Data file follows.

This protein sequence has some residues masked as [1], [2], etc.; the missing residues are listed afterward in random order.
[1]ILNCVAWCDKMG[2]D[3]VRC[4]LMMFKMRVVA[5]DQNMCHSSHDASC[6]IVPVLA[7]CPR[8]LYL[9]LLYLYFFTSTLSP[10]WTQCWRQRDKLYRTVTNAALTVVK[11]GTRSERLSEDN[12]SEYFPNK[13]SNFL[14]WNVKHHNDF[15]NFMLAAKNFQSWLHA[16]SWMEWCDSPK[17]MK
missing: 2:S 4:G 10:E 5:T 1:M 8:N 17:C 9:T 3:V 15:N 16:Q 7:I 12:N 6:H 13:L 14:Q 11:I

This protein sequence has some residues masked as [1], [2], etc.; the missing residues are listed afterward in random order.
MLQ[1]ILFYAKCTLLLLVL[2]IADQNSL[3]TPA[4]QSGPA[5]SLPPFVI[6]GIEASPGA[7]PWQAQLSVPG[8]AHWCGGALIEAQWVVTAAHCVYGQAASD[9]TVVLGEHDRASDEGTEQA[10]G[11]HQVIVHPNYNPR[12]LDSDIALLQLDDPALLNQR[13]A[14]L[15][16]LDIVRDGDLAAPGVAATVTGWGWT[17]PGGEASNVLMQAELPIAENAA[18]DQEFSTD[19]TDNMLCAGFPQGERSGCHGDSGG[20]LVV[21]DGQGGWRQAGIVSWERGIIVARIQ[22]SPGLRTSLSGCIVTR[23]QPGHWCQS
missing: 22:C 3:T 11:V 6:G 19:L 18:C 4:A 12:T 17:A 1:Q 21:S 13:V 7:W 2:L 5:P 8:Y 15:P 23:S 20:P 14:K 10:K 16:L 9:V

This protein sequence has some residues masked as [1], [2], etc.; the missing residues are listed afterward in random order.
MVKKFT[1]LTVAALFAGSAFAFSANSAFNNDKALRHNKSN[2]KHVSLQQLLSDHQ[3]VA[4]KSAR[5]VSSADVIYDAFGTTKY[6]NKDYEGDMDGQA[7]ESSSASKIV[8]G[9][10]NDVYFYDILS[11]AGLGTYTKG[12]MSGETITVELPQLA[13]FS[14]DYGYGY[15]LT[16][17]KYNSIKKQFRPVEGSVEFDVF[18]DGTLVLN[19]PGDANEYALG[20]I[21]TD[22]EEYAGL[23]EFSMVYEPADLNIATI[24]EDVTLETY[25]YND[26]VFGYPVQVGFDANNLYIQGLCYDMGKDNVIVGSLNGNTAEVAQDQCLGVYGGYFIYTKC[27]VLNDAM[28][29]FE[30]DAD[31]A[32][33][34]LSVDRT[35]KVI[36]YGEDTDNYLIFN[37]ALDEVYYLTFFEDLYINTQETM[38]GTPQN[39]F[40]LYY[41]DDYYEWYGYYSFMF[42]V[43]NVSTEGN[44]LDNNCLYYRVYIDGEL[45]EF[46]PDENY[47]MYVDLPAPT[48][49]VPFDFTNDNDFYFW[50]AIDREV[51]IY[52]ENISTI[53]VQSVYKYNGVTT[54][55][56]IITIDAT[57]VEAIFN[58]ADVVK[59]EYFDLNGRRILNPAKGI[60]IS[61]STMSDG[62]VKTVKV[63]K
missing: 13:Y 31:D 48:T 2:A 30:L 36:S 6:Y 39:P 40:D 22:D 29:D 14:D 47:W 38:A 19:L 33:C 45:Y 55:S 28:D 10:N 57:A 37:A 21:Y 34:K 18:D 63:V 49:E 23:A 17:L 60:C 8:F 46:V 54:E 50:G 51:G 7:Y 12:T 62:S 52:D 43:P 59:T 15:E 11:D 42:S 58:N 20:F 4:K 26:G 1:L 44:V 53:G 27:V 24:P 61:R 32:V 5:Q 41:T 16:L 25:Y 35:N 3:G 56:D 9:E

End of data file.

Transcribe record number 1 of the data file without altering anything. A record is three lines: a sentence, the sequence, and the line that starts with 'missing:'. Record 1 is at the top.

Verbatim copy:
This protein sequence has some residues masked as [1], [2], etc.; the missing residues are listed afterward in random order.
[1]ILNCVAWCDKMG[2]D[3]VRC[4]LMMFKMRVVA[5]DQNMCHSSHDASC[6]IVPVLA[7]CPR[8]LYL[9]LLYLYFFTSTLSP[10]WTQCWRQRDKLYRTVTNAALTVVK[11]GTRSERLSEDN[12]SEYFPNK[13]SNFL[14]WNVKHHNDF[15]NFMLAAKNFQSWLHA[16]SWMEWCDSPK[17]MK
missing: 2:S 4:G 10:E 5:T 1:M 8:N 17:C 9:T 3:V 15:N 16:Q 7:I 12:N 6:H 13:L 14:Q 11:I